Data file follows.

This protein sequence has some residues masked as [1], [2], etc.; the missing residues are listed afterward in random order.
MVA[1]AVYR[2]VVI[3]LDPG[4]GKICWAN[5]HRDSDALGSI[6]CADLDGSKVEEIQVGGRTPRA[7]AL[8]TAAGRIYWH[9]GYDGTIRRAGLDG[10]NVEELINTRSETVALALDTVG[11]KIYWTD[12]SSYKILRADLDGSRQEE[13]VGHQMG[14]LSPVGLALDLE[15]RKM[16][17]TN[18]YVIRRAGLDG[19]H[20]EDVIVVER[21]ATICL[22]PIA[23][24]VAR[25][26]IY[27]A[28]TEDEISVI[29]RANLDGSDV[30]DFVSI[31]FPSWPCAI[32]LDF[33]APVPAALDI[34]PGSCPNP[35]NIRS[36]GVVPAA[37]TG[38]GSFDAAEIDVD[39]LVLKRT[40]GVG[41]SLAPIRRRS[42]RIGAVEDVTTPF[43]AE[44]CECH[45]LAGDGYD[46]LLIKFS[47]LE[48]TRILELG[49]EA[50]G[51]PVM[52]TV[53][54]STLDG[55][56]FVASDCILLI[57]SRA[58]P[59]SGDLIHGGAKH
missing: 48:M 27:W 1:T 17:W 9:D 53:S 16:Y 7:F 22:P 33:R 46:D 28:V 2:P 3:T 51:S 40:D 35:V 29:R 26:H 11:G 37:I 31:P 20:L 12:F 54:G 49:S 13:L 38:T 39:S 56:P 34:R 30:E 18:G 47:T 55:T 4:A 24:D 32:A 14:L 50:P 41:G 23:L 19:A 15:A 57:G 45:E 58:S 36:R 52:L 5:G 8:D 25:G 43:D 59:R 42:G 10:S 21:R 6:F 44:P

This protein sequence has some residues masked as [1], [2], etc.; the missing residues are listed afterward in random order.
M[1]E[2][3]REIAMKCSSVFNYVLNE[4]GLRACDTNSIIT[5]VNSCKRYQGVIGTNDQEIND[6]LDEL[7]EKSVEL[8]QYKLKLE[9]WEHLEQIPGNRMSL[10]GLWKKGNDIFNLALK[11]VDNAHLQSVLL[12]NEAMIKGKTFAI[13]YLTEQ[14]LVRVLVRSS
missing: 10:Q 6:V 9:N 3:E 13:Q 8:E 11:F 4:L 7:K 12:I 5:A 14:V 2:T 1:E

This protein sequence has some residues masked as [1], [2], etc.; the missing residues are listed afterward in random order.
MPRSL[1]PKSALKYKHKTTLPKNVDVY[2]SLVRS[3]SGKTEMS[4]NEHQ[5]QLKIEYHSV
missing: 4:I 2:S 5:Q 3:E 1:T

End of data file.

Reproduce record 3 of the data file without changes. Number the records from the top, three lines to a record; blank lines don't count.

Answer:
This protein sequence has some residues masked as [1], [2], etc.; the missing residues are listed afterward in random order.
MPRSL[1]PKSALKYKHKTTLPKNVDVY[2]SLVRS[3]SGKTEMS[4]NEHQ[5]QLKIEYHSV
missing: 4:I 2:S 5:Q 3:E 1:T